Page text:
Three common problems in foster children: Hygiene, eating problems and fear of darkness


Children who have been abused and neglected often have similar problems when coming out of home care (often called care).

Here are three problems that a foster parent may encounter, and some possible solutions.

1. Hygiene: The child may not know how to bathe and brush his teeth. If they are small, you can help them. If they are older, I have a suggestion that worked for me. After giving birth to an older child for months, I couldn’t understand why she didn’t look clean even though she was in the bathroom for a long time. One day I had an idea of ​​getting a plastic baby doll and she and I bathed it. She really didn’t know how to give the baby a bath. Such things that we take for granted such as creating a washcloth, going head to toe and drying out were never taught. She did so much better after learning to bathe the baby doll. In addition, I taught her how to give a baby a bath, something she will probably have to do one day.

2. Issues with eating, especially hoarding and binge eating. Remember, foster children often come from homes where food was not readily available, so hoarding and chattering can occur. You might find food hidden in their rooms, maybe even food that makes no sense, such as 10 moldy bologna sandwiches under a mattress or food that you threw in the trash.

Another issue is that foster children may not have ever learned the trust band cycle in the infant. The trust bonding cycle is the basic marker of learning to trust. The baby gets hungry and it cries. The educator comes to pick it up and feed it. Needs are met. Babies in violent and neglected homes go hungry. They cry. But maybe nobody’s coming. Or someone comes and abuses them or props a bottle and leaves. This lack of basic confidence leads to eating disorders and personality disorders.

It is imperative that you make food available to foster children 24 hours a day, 7 days a week, but it is ok. to set boundaries. You don’t want a child to become overweight, nor do you want to spend $ 500 a week on groceries. There are different thoughts on this. Some people say, let them eat whatever they want, but set some limits, such as All food should be eaten at the dining table. Some people say make a drawer or cupboard for them. Some people say only scheduled meals and snacks.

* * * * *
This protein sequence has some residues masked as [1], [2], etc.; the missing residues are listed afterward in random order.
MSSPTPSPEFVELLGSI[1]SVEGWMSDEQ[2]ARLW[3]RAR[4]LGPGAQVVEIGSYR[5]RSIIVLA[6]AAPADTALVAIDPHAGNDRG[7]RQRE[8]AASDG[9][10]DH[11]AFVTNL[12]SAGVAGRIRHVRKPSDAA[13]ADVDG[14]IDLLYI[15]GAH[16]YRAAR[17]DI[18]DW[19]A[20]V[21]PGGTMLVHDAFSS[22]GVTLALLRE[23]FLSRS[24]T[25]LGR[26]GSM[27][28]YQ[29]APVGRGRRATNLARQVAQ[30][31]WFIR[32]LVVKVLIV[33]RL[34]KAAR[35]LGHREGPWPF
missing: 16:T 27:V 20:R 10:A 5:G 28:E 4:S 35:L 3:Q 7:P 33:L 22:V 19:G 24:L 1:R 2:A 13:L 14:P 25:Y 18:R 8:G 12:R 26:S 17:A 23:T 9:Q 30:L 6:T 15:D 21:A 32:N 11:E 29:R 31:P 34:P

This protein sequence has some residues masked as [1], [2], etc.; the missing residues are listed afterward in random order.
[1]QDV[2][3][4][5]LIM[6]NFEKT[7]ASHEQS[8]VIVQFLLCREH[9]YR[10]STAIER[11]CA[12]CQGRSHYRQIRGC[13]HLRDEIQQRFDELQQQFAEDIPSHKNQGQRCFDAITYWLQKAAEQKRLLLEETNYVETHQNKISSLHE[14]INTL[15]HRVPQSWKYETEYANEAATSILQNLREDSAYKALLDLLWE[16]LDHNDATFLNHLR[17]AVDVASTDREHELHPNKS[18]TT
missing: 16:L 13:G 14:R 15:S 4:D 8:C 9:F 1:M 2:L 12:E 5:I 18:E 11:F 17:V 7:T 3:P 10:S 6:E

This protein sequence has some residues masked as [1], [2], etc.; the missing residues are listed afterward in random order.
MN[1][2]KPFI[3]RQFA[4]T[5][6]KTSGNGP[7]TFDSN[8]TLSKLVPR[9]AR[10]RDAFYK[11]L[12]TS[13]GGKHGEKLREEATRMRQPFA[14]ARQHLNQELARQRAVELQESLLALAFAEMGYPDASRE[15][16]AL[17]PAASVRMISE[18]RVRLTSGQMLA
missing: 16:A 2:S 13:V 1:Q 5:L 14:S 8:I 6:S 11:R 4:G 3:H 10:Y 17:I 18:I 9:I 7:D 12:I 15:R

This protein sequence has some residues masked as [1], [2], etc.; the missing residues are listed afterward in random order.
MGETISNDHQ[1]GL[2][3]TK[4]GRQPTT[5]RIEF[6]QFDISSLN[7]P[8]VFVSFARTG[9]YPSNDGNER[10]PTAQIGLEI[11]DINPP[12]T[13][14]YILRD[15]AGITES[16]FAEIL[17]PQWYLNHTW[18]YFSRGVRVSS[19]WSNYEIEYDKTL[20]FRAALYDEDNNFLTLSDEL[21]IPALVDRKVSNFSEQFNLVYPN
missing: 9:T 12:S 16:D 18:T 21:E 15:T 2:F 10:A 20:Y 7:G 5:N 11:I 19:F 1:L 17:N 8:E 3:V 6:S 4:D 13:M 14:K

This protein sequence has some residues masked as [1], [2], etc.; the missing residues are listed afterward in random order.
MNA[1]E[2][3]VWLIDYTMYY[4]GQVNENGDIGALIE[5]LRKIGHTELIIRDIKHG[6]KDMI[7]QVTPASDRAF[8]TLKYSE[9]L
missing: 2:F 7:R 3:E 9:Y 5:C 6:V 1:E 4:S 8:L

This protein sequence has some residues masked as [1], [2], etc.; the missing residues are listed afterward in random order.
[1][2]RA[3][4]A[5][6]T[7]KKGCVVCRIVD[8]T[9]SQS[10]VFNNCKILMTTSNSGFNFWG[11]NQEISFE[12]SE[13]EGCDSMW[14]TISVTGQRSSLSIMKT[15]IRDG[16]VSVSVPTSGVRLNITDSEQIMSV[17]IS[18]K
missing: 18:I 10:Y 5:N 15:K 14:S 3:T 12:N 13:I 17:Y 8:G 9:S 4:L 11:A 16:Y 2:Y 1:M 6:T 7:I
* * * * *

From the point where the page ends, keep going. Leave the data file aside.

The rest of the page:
After trial and error, this is what worked for me and what I suggest: Plan three meals and two healthy snacks. Tell the child that they are expected to eat at the table. If they don’t like what you have, say they always have (for example) a peanut butter and jelly sandwich or cheese and biscuits. Keep it simple. You do not need to prepare more meals. In addition to the menu offered, give the child a basket of his or her own in the kitchen and place snacks that are healthy, and they like, but not necessarily, things that the child will feel the need to pinch.

We once had a kid who would eat all the time and stock up on food. We started with a big basket of goodies in the fridge and on the counter. She would eat it all and come back for more. She came to us very thin, but gained 25 pounds in the first month! Eventually we learned that if we put egg sauce and Cheerios in the basket, she would eat it if she was really hungry, but wouldn’t if she wasn’t hungry. It was the knowledge that it was always there and no one else would eat it that began to make her trust that food would always be available. Only then did she stop bingeing.

Third Afraid of the dark: The night in a violent or neglected home can be terrorizing children. When they come to your home, arrange for a night light or let them sleep with the lights on. Keep the light on in the bedroom. Let them sleep with their clothes on if they want to. Girls may want to sleep with a bra. They may want extra covers or even sleep with their coat on. Let them. Put a CD player in the foster child’s room, and depending on their age (up to 12 or so), take on soothing music and play the same C.D. every night. They will eventually associate the music with safety and sleep. It will take a long time to trust that the night time is safe in your home.

Trust is learned, so be trustworthy.